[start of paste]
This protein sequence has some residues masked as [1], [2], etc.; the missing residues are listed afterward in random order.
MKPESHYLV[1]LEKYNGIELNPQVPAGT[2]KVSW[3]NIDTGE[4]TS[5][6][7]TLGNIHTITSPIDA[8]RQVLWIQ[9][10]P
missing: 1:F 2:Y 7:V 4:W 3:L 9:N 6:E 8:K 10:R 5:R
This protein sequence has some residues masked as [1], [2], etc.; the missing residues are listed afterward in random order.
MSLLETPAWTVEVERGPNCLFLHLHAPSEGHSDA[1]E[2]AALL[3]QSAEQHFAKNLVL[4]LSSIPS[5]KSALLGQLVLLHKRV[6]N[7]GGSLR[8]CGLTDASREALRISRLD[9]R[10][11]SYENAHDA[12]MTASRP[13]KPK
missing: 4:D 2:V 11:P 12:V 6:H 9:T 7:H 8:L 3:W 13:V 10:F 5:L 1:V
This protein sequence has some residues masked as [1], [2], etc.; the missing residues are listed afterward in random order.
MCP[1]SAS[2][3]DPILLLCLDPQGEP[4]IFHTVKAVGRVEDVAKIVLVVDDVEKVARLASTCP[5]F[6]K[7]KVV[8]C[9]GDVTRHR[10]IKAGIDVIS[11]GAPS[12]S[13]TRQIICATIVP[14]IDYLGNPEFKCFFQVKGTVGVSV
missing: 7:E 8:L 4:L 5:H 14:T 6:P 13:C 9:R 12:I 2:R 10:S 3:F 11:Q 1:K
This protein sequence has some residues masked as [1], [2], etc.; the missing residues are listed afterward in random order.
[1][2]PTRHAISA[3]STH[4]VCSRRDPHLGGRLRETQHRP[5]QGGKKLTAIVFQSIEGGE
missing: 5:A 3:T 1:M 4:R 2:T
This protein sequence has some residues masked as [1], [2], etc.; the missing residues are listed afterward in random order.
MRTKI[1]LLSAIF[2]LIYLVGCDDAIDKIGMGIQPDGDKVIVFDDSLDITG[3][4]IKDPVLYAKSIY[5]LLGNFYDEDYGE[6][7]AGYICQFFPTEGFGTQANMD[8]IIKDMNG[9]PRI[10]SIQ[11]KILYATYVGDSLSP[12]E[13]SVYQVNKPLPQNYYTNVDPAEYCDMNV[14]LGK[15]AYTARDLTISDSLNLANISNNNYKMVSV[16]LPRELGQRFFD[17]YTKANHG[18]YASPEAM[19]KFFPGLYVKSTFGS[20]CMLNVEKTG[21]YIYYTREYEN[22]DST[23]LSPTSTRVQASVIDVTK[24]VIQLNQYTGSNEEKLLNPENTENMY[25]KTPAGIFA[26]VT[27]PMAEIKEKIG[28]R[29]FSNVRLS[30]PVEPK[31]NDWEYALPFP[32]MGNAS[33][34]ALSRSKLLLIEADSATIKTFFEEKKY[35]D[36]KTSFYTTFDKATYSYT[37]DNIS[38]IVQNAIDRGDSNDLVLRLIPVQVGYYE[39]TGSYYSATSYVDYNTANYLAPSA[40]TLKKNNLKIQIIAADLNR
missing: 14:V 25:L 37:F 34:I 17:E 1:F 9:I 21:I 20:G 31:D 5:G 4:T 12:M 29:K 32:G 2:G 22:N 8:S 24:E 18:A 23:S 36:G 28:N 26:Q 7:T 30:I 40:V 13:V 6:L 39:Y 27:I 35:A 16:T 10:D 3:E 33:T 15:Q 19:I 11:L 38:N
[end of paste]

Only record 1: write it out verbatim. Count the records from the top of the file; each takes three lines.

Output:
This protein sequence has some residues masked as [1], [2], etc.; the missing residues are listed afterward in random order.
MKPESHYLV[1]LEKYNGIELNPQVPAGT[2]KVSW[3]NIDTGE[4]TS[5][6][7]TLGNIHTITSPIDA[8]RQVLWIQ[9][10]P
missing: 1:F 2:Y 7:V 4:W 3:L 9:N 6:E 8:K 10:R 5:R